When the Portland Winterhawks called out Seth Jarvis’ name at the 2017 Western Hockey League Bantam Draft, they knew they were getting a skilled player.
The Winnipeg, Man. product was coming off a 66-point (42G-24A) season in 30 games with the Rink Hockey Academy Bantam Prep team the competed in the Canadian Sport School Bantam Hockey League.
Two-and-a-half years later, the pairing of Jarvis’ skills and the Winterhawks’ system has provided a perfect match. It has the 11th-overall selection from that year’s WHL Bantam Draft high on the rankings of NHL scouts and the Winterhawks leading the WHL’s U.S. Division and Western Conference.
“I’ve been watching for I don’t know how long,” Jarvis said of the draft. “I never really clued into this could be something I could go through until the last couple of years when talk started coming up a little bit more.
“It’s definitely something I’ve always watched and dreamed of going in.”
A ‘B’-rated prospect by NHL Central Scouting, Jarvis has patiently, yet quickly taken on a leading role in just his second full season. His 28 points (12G-16A) in 24 games ranks him second on the Winterhawks and fourth in the WHL among 2002-born players.
“When we drafted him, we really liked his skill and his speed,” Winterhawks head coach Mike Johnston noted. “He’s continued to show that that’s at a top end here in this league.
“He’s fast on the rush, quick counter-punch guy. He’s got a real scoring touch in tight.”
Though Jarvis has worked for everything in his hockey career to date, the foundation to draw from in Portland has certainly been invaluable as well.
“Coming here at 16 was huge for me,” Jarvis added. “Mike, Don [Hay], and the guys here are all unbelievable coaches.
“Anything I can learn from them is beneficial to me.”
Jarvis also took plenty from his captain and fellow Winnipegger Cody Glass. An 11-game appearance during the 2017-18 WHL Regular Season came with a chance to learn from the Vegas Golden Knights prospect while the pair overlapped for the majority of the 2018-19 WHL Regular Season as well.
“Watching how Cody handles himself was big,” Jarvis said. “Just how calm he was and then how he never let anything get him too high or too low.
“He just kept a level-headed mentality and just went with the flow and then performed at his peak, especially when it mattered most.”
Johnston echoed Jarvis’ comments regarding the benefit the team’s older players have had on those rising through the ranks.
“That’s the best experience our players can have if other guys in the room have gone through it,” Johnston said. “Last year, he was around Cody Glass who had been through it and [Joachim] Blichfeld.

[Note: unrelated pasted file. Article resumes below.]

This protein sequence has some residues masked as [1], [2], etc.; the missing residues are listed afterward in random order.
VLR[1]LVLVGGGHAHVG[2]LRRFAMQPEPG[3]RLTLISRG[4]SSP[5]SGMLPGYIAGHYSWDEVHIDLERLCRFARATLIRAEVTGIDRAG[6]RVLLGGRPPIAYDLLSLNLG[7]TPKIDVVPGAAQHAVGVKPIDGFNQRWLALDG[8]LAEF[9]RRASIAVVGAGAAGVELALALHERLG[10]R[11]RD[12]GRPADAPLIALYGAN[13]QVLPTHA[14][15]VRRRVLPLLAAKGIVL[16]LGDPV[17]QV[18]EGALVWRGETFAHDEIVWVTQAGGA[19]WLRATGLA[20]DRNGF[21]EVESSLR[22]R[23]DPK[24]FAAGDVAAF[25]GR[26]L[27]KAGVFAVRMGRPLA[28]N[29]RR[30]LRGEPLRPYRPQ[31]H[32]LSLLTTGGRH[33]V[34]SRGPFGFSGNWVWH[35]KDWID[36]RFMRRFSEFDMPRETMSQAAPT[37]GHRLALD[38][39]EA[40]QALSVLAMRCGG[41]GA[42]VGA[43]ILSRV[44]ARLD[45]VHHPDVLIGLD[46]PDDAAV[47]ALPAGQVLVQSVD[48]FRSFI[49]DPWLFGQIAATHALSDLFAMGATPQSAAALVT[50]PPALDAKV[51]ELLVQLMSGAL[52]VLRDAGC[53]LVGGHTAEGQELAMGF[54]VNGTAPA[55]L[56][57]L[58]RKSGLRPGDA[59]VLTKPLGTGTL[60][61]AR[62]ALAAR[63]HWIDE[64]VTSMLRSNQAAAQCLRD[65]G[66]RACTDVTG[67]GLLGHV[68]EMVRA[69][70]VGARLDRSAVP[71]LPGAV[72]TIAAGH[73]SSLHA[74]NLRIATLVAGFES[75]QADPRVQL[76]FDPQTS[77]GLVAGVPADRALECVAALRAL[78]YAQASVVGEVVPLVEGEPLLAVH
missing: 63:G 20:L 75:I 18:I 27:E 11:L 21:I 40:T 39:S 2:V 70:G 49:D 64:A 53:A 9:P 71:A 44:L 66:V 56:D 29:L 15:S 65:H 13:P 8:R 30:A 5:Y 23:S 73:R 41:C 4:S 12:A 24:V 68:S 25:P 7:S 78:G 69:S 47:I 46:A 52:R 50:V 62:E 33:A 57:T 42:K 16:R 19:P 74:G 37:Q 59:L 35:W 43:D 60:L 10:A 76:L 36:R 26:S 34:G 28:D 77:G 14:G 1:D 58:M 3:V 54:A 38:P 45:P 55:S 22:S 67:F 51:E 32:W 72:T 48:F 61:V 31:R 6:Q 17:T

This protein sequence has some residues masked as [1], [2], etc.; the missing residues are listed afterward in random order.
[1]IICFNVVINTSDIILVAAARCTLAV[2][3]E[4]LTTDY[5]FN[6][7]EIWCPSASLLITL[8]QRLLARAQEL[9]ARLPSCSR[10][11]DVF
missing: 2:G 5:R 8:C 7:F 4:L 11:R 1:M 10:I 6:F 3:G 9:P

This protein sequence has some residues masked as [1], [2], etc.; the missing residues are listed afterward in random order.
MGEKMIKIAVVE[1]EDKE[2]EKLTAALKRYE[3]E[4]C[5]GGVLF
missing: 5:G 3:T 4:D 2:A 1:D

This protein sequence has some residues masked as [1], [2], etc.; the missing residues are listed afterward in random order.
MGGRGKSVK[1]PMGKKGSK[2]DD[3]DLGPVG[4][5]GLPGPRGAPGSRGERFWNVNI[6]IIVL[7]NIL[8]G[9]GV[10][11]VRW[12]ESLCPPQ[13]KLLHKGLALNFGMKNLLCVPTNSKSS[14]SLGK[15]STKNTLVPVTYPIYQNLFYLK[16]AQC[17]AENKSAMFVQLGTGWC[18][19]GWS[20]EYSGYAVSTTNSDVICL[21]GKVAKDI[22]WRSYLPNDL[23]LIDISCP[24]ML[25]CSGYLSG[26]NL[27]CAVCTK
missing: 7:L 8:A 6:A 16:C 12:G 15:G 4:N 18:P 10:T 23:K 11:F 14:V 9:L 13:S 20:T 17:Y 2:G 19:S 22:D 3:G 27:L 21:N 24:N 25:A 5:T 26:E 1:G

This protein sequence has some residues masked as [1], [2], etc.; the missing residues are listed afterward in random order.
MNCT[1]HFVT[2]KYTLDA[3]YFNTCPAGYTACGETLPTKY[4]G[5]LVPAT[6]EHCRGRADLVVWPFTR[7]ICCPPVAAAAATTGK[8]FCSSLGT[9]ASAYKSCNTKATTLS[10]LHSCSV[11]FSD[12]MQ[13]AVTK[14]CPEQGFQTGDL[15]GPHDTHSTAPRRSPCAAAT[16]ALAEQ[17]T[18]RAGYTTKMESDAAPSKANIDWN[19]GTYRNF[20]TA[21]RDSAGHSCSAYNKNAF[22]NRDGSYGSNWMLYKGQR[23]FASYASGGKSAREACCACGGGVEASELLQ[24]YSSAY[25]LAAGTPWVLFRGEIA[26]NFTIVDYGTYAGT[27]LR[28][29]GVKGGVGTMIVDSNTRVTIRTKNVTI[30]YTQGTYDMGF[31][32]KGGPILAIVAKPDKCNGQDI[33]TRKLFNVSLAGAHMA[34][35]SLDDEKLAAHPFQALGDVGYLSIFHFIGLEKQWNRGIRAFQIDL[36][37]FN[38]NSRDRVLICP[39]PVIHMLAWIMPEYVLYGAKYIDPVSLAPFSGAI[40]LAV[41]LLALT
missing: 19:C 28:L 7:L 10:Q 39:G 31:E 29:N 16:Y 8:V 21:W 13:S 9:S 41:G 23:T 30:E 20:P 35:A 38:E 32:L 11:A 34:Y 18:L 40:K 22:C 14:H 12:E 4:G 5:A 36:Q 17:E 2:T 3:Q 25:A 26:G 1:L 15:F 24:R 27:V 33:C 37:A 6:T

“I think that helps a young guy.”
Having a level-headed mentality has stuck with Jarvis most of all. The 5-foot-10, 172-pound forward has checked the draft rankings, but isn’t concerned with them as they seemingly fluctuate from day to day. Going up against other top-tier players in his draft class or those who have already gone through the process themselves doesn’t faze him either. Easy come, easy go.
“I don’t focus too much on those matchups,” Jarvis said. ” I focus on being the best player on the ice, regardless of who else is out there, no matter if its Connor Zary or someone like Ty Smith, who has already been through the draft.”
Jarvis is also part of a quintet of NHL Draft prospects on the Winterhawks. While all are eager to put their best foot forward before June, they’re not letting their individual success come ahead of that of the team’s.
“We all want the best for each other so I think it’s all in friendly competition,” Jarvis continued.
When NHL scouts look at Jarvis, they’ll no doubt see the power forward with a wicked shot and skills to spread the offence to his teammates. They’ll also get a better picture of his skills in his own end, something Jarvis has taken pride in strengthening.
“I think his overall game, even this year at 17 years of age, he plays the power play and he kills penalties for us,” Johnston said. “He’s an all-around player right now.”
Make no mistake though, if Jarvis gets the chance to bury the puck in his opponent’s net, there aren’t many who are going to be able to stop him. It’s what made him successful in minor hockey and it’s still a consistent part of his game as a two-way player today.
“If I’m trusted with offence, I know my abilities so whenever it comes down to my time to help out and provide offence I think I have full trust in myself.”